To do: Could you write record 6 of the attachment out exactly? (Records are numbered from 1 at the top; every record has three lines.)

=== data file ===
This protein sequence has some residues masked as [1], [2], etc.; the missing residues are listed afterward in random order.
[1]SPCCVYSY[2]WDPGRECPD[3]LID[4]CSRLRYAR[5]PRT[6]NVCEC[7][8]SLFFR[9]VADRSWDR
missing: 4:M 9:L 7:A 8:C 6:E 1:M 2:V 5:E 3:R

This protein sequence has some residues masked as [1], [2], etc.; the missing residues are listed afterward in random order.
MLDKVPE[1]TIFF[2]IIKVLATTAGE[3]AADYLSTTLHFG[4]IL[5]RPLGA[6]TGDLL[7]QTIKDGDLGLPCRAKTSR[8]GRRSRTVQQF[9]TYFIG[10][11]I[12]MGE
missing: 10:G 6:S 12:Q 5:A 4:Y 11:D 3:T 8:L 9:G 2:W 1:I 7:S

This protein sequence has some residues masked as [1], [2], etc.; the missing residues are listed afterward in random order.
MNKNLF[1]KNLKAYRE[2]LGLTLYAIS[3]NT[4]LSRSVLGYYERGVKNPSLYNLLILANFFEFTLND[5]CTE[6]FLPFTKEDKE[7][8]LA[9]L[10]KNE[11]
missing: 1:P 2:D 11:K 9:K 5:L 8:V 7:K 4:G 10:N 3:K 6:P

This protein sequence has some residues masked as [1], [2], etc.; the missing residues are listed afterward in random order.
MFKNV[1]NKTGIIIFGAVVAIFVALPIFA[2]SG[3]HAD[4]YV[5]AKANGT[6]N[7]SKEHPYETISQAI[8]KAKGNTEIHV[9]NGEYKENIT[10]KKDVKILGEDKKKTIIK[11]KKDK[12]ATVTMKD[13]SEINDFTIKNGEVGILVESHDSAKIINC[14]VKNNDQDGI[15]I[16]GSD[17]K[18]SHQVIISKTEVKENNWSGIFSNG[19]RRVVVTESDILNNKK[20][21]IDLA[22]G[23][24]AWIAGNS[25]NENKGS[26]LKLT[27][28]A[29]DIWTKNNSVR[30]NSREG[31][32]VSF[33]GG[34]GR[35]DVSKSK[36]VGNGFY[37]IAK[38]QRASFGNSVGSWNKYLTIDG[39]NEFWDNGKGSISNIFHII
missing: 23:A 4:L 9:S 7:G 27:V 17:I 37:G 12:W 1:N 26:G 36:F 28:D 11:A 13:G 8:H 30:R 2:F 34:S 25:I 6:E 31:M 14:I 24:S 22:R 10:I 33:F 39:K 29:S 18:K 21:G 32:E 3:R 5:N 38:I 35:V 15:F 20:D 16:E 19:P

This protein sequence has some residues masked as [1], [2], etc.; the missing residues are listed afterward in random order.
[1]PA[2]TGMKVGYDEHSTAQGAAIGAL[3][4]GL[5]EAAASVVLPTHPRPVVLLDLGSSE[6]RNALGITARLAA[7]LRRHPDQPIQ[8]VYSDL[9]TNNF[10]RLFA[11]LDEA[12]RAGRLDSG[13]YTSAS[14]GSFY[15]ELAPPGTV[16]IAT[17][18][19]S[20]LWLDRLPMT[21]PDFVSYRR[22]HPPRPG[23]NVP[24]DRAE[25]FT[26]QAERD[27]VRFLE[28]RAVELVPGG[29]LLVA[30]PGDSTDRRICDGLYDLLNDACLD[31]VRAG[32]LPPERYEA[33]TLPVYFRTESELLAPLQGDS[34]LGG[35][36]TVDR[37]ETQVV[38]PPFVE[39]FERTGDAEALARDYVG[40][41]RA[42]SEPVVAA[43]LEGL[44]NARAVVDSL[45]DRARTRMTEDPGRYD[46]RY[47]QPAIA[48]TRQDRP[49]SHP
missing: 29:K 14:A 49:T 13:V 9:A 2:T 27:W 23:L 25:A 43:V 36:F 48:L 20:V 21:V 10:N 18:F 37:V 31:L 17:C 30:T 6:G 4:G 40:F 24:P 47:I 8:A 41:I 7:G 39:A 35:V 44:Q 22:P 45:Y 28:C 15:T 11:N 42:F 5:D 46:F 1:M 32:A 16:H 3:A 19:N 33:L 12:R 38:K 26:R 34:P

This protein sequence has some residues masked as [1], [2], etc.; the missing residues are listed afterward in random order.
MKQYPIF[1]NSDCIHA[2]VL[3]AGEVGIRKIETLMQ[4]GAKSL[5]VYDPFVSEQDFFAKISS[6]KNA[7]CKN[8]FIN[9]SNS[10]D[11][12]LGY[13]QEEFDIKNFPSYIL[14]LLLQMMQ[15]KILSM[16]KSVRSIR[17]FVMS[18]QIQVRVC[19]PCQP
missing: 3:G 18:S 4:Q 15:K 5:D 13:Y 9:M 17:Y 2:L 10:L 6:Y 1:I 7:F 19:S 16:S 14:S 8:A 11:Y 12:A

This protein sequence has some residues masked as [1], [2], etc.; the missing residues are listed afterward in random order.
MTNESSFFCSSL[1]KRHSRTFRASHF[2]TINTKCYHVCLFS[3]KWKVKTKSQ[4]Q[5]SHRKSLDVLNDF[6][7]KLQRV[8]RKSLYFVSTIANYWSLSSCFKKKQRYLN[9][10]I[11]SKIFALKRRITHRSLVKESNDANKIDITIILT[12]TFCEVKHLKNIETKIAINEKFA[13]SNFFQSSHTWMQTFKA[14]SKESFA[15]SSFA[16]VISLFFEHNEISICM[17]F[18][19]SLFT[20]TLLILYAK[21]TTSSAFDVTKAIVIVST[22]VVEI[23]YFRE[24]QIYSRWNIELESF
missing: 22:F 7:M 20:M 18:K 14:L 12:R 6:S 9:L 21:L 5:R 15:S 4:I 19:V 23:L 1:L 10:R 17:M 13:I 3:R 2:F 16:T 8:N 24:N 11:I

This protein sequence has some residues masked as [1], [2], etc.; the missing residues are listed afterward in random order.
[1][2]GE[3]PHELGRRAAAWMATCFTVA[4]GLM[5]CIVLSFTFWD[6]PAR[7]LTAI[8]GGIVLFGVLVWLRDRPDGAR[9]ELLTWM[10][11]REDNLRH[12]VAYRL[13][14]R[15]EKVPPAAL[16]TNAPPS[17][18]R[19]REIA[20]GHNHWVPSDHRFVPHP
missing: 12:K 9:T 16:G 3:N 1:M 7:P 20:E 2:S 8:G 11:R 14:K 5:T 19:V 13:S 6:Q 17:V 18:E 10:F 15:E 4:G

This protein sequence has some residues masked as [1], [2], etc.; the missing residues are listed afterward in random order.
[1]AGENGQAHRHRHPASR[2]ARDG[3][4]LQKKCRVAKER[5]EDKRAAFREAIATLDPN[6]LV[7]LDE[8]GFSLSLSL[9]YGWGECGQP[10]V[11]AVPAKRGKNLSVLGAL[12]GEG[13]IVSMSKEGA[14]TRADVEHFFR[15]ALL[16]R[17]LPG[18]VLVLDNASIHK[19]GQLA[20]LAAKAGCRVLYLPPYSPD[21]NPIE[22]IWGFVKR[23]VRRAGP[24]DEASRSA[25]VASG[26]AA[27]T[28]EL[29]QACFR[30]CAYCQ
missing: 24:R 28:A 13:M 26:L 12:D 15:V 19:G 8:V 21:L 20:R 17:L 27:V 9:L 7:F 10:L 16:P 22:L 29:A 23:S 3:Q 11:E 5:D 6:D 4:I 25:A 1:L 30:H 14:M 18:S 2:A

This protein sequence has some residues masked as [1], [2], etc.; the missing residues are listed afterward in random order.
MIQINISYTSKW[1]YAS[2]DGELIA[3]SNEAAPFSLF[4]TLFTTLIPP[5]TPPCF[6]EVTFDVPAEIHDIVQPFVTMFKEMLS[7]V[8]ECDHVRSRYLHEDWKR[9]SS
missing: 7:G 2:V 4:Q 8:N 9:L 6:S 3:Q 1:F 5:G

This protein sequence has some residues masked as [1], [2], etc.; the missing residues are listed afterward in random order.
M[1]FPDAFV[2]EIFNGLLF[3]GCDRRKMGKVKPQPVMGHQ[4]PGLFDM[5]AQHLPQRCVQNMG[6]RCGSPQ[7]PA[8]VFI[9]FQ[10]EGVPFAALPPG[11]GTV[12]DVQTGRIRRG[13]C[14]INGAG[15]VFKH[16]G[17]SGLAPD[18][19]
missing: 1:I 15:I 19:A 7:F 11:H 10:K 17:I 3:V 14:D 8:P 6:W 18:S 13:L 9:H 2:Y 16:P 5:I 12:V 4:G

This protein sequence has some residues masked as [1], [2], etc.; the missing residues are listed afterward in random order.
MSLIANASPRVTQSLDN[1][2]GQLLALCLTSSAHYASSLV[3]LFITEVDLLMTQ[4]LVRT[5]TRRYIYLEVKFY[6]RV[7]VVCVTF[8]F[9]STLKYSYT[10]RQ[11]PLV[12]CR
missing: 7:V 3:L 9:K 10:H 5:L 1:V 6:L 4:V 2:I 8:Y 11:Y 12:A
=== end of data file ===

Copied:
This protein sequence has some residues masked as [1], [2], etc.; the missing residues are listed afterward in random order.
MKQYPIF[1]NSDCIHA[2]VL[3]AGEVGIRKIETLMQ[4]GAKSL[5]VYDPFVSEQDFFAKISS[6]KNA[7]CKN[8]FIN[9]SNS[10]D[11][12]LGY[13]QEEFDIKNFPSYIL[14]LLLQMMQ[15]KILSM[16]KSVRSIR[17]FVMS[18]QIQVRVC[19]PCQP
missing: 3:G 18:S 4:Q 15:K 5:D 13:Y 9:M 17:Y 2:L 10:L 6:Y 1:I 7:F 19:S 16:S 14:S 8:A 11:Y 12:A